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Oil prices down by $6 as recession fears deepen demand concerns

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Oil prices dropped $6 on Tuesday as concerns about a possible global recession curtailing demand outweighed supply disruption fears, highlighted by an expected production cut in Norway.

Brent crude was down $6.65, or 5.9 percent, at $106.85 a barrel by 1344 GMT, and US West Texas Intermediate (WTI) crude fell $5.65, or 5.2 percent, to $102.78 a barrel from Friday’s close. There was no WTI settlement on Monday because of a US holiday.

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Investors are becoming more concerned as the latest surge in gas and fuel prices adds to worries about recession.

“Oil is still struggling to break out from its current recessionary malaise as the market pivots away from inflation to economic despair,” Stephen Innes of SPI Asset Management wrote.

In the euro zone, data showed business growth across the bloc slowed further last month, with forward-looking indicators suggesting the region could slip into decline this quarter as the cost of living crisis keeps consumers wary.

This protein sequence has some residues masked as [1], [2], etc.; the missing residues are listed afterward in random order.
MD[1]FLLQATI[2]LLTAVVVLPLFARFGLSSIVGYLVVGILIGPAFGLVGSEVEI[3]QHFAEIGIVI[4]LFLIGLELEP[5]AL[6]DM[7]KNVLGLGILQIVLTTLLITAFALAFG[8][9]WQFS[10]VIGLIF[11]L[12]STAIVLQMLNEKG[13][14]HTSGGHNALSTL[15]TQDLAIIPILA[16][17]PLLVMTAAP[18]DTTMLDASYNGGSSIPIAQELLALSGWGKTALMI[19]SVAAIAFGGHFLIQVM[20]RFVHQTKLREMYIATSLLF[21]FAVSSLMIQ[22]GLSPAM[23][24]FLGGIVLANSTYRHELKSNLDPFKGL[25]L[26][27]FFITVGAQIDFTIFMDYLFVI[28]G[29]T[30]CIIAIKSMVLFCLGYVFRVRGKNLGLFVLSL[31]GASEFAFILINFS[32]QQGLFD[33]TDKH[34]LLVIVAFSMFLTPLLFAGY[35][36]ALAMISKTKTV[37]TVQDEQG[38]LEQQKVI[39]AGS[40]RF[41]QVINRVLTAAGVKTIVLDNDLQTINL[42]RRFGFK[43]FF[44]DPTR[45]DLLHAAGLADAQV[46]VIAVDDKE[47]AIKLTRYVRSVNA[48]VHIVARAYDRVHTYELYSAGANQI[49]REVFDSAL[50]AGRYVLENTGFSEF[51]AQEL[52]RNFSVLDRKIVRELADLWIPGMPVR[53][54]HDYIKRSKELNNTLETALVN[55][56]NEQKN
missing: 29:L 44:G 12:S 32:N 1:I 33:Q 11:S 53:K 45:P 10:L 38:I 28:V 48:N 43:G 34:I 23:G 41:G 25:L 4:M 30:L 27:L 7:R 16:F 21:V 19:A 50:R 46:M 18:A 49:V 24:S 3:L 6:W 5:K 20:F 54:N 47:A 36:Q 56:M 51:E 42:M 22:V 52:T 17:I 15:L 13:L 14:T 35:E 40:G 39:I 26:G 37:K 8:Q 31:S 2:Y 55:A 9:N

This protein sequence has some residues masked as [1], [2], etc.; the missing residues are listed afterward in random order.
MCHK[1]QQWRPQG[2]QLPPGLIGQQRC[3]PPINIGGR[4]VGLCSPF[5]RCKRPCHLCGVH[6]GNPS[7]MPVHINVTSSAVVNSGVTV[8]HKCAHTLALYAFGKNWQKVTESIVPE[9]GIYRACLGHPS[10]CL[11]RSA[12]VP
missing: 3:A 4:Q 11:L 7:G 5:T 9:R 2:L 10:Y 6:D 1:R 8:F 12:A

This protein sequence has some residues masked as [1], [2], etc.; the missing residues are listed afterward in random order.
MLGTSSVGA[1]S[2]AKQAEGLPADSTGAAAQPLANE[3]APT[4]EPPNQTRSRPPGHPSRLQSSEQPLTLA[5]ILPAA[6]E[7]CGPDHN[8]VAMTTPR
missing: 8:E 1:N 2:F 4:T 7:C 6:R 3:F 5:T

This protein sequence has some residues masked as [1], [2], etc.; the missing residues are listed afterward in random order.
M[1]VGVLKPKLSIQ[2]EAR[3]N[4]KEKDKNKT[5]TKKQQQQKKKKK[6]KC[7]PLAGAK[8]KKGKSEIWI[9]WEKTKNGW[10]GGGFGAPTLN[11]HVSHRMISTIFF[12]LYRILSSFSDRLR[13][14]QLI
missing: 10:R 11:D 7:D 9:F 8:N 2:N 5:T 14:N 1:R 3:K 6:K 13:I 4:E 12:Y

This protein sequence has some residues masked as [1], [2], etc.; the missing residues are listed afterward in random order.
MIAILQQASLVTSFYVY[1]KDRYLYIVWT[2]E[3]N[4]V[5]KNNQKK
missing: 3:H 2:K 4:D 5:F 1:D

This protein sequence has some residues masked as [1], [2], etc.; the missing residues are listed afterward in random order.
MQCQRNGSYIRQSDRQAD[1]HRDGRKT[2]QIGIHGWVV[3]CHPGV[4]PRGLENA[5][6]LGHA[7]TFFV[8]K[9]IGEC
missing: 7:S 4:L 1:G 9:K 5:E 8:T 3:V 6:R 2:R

In South Korea, inflation hit a near 24-year high in June, adding to concerns about slowing economic growth and oil demand.

Supply concerns still linger, initially lifting WTI and Brent earlier in the session, amid worries about potential output disruption in Norway, where offshore workers began a strike.

The strike is expected to reduce oil and gas output by 89,000 barrels of oil equivalent per day (boepd), of which gas output makes up 27,500 boepd, Norwegian producer Equinor has said.

Saudi Arabia, the world’s top oil exporter, raised August crude oil prices for Asian buyers to near record levels amid tight supply and robust demand.

Meanwhile, Russia’s former president Dmitry Medvedev said on Tuesday a reported proposal from Japan to cap the price of Russian oil at about half its current level would mean less oil on the market and could push prices above $300-$400 a barrel.

G7 leaders agreed last week to explore the feasibility of introducing temporary import price caps on Russian fossil fuels, including oil, in an attempt to limit resources to finance Moscow’s “special military operation” in Ukraine.

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